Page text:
Server Upgrade Process for the Beginner


Microsoft Dynamics CRM 4.0 presents a significant change in functionality from Microsoft Dynamics CRM 3.0. Several key components, such as workflow and reporting, have been completely redesigned. As such, existing features, functionality, and extensions may be affected as a result of the upgrade. This topic provides a best practices process to minimize downtime while helping determine issues that may occur as a result of the upgrade.

The Microsoft Dynamics CRM Server upgrade process can be distilled down into four main areas.

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As part of the upgrade process, two separate environments are evident:

  • Test environment. The test environment represents a restricted deployment of Microsoft Dynamics CRM that is used to validate the upgrade. The test environment must mirror the production environment as closely as possible whereby there are substantial similarities in hardware (processor, disk, memory, and so on), technology platform (Windows Server, SQL Server, and so on), topology (1-server, 2-server, 5-server, and so on) and data (Microsoft Dynamics CRM databases). To create an appropriate environment for testing, it may require setting up Microsoft NLB load balancing or clustering, installing and configuring Microsoft Dynamics CRM components and applications, such as E-mail Router, workflows, customizations, and connectors, as well as installing any additional add-ons or solutions particular to the deployment. Establishing a test environment that is running and configured wholly or in part by using virtualization technology such as Microsoft Virtual Server 2005 R2 or Windows Server 2008 with Hyper-V can greatly facilitate this process. In this test environment, the administrator performs the upgrade, optimizes for performance, may introduce upgraded code, and tests that the system is running well.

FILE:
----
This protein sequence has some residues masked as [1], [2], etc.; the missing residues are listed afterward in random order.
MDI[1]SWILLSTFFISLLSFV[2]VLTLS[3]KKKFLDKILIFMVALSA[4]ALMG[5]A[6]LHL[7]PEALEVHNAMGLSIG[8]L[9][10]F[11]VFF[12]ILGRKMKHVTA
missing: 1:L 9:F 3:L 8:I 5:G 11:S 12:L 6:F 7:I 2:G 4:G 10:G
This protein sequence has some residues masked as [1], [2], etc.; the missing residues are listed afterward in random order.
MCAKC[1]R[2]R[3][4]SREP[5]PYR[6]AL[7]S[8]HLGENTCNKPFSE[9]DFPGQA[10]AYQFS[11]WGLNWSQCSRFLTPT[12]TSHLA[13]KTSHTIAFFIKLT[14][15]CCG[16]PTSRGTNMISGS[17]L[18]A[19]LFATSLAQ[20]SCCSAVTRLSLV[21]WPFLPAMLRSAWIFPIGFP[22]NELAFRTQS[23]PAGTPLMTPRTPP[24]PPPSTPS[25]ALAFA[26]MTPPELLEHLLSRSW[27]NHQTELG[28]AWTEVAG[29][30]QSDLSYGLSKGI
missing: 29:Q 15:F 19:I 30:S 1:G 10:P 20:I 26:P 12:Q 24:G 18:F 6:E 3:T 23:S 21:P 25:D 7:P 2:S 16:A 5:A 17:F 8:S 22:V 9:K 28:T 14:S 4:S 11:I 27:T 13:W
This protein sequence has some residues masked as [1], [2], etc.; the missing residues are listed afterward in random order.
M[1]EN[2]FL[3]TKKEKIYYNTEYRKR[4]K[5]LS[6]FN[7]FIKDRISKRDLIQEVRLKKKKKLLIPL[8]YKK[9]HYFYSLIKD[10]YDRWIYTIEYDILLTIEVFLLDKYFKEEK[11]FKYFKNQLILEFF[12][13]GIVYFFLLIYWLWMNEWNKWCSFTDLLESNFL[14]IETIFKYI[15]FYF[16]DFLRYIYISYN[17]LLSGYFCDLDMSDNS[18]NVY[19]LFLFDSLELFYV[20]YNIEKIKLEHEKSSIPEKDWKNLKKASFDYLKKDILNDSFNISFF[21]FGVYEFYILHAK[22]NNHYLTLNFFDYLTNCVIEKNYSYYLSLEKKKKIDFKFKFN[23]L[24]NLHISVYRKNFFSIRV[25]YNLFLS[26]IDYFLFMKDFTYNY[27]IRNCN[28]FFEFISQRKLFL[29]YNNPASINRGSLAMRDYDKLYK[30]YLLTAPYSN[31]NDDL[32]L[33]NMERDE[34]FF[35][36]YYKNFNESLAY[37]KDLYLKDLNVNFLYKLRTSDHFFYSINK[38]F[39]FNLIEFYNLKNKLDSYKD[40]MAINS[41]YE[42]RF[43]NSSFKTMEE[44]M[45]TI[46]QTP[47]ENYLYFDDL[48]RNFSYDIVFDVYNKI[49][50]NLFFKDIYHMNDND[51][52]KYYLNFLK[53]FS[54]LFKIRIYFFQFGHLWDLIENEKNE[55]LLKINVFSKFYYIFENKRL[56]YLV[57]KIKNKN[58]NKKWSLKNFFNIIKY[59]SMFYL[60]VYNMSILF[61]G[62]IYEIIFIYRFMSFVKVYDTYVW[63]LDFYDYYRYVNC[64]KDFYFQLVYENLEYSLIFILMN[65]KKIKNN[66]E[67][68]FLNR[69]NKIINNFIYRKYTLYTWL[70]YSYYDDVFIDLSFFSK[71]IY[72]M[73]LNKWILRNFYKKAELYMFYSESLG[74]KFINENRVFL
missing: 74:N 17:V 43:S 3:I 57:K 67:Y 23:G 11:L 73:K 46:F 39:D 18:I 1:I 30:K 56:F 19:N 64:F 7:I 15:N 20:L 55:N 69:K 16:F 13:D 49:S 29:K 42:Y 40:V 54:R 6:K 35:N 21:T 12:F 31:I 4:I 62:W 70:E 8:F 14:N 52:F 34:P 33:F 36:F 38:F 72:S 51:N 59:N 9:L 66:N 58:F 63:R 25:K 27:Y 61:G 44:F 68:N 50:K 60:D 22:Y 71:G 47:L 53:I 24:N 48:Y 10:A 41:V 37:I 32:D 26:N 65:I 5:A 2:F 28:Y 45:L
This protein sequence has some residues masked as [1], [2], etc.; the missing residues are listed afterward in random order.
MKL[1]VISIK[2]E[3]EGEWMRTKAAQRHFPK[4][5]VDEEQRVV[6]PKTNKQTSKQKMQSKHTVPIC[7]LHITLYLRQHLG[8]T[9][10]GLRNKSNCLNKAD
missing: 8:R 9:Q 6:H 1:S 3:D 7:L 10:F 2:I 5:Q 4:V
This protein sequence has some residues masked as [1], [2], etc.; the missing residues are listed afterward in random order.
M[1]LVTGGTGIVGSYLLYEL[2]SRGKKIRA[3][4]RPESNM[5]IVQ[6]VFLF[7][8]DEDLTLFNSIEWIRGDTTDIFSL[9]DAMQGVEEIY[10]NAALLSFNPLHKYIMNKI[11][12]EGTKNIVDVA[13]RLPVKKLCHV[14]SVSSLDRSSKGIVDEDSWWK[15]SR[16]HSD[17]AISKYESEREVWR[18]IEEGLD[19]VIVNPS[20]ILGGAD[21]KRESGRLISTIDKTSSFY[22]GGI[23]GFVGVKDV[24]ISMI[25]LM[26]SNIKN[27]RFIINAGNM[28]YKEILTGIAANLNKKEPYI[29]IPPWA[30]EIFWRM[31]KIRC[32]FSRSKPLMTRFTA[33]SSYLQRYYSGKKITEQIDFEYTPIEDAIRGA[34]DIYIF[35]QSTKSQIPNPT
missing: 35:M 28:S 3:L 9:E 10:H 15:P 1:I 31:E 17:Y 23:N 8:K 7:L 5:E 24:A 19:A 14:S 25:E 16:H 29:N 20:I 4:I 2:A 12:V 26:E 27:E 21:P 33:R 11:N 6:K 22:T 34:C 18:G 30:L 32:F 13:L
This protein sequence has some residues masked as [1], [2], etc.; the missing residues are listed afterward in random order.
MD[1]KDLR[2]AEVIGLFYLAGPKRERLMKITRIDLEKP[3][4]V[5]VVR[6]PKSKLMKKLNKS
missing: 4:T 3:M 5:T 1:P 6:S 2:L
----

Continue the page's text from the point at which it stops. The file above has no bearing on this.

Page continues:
• Production deployment. The production deployment represents the deployment of Microsoft Dynamics CRM that is used by all CRM users in the organization. In the production deployment, the upgrade is performed, and the administrator may use strategies that optimize upgrade performance. The upgrade administrator may move upgraded code from the development or test environment to the production environment. The administrator then brings the production environment online, validates that the system is running well, and deploys Microsoft Dynamics CRM for Outlook for users as needed.

Read more at the Microsoft Dynamics Resource Center…

Cheers,

Matt Peart

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